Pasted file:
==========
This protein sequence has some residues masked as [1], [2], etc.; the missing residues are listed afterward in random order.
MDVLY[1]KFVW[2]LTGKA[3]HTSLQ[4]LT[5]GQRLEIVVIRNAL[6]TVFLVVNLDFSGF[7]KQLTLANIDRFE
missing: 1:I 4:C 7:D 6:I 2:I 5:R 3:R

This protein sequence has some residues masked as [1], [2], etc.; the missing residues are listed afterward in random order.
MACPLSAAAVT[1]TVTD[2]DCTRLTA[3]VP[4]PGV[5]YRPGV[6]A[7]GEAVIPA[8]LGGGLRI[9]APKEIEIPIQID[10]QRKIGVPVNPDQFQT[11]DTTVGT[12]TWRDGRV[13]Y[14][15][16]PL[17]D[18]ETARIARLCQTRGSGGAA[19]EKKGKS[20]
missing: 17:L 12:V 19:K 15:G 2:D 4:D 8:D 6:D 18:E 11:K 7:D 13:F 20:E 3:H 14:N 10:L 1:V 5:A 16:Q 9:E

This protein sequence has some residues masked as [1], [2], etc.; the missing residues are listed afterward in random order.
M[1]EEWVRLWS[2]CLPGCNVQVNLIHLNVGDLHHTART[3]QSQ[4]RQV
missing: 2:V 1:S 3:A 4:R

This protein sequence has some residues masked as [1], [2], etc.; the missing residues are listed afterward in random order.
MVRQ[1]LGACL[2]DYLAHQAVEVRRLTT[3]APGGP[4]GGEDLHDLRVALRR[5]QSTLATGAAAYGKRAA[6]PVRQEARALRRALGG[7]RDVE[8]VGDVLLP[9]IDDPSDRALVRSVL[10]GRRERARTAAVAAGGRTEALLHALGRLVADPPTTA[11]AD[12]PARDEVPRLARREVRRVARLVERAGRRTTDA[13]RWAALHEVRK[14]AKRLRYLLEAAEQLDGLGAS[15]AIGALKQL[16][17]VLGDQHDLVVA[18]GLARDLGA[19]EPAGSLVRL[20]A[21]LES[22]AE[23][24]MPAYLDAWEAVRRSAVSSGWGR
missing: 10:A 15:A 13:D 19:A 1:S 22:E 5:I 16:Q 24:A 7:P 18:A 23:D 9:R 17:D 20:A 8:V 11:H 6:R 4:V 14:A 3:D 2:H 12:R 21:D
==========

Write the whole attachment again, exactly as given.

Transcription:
This protein sequence has some residues masked as [1], [2], etc.; the missing residues are listed afterward in random order.
MDVLY[1]KFVW[2]LTGKA[3]HTSLQ[4]LT[5]GQRLEIVVIRNAL[6]TVFLVVNLDFSGF[7]KQLTLANIDRFE
missing: 1:I 4:C 7:D 6:I 2:I 5:R 3:R

This protein sequence has some residues masked as [1], [2], etc.; the missing residues are listed afterward in random order.
MACPLSAAAVT[1]TVTD[2]DCTRLTA[3]VP[4]PGV[5]YRPGV[6]A[7]GEAVIPA[8]LGGGLRI[9]APKEIEIPIQID[10]QRKIGVPVNPDQFQT[11]DTTVGT[12]TWRDGRV[13]Y[14][15][16]PL[17]D[18]ETARIARLCQTRGSGGAA[19]EKKGKS[20]
missing: 17:L 12:V 19:K 15:G 2:D 4:D 8:D 6:D 18:E 11:K 7:D 13:F 20:E 3:H 14:N 10:L 1:V 5:A 16:Q 9:E

This protein sequence has some residues masked as [1], [2], etc.; the missing residues are listed afterward in random order.
M[1]EEWVRLWS[2]CLPGCNVQVNLIHLNVGDLHHTART[3]QSQ[4]RQV
missing: 2:V 1:S 3:A 4:R

This protein sequence has some residues masked as [1], [2], etc.; the missing residues are listed afterward in random order.
MVRQ[1]LGACL[2]DYLAHQAVEVRRLTT[3]APGGP[4]GGEDLHDLRVALRR[5]QSTLATGAAAYGKRAA[6]PVRQEARALRRALGG[7]RDVE[8]VGDVLLP[9]IDDPSDRALVRSVL[10]GRRERARTAAVAAGGRTEALLHALGRLVADPPTTA[11]AD[12]PARDEVPRLARREVRRVARLVERAGRRTTDA[13]RWAALHEVRK[14]AKRLRYLLEAAEQLDGLGAS[15]AIGALKQL[16][17]VLGDQHDLVVA[18]GLARDLGA[19]EPAGSLVRL[20]A[21]LES[22]AE[23][24]MPAYLDAWEAVRRSAVSSGWGR
missing: 10:A 15:A 13:D 19:A 1:S 22:E 5:I 16:Q 24:A 7:P 18:A 23:D 9:R 17:D 20:A 8:V 11:H 6:R 4:V 14:A 3:D 2:H 12:R 21:D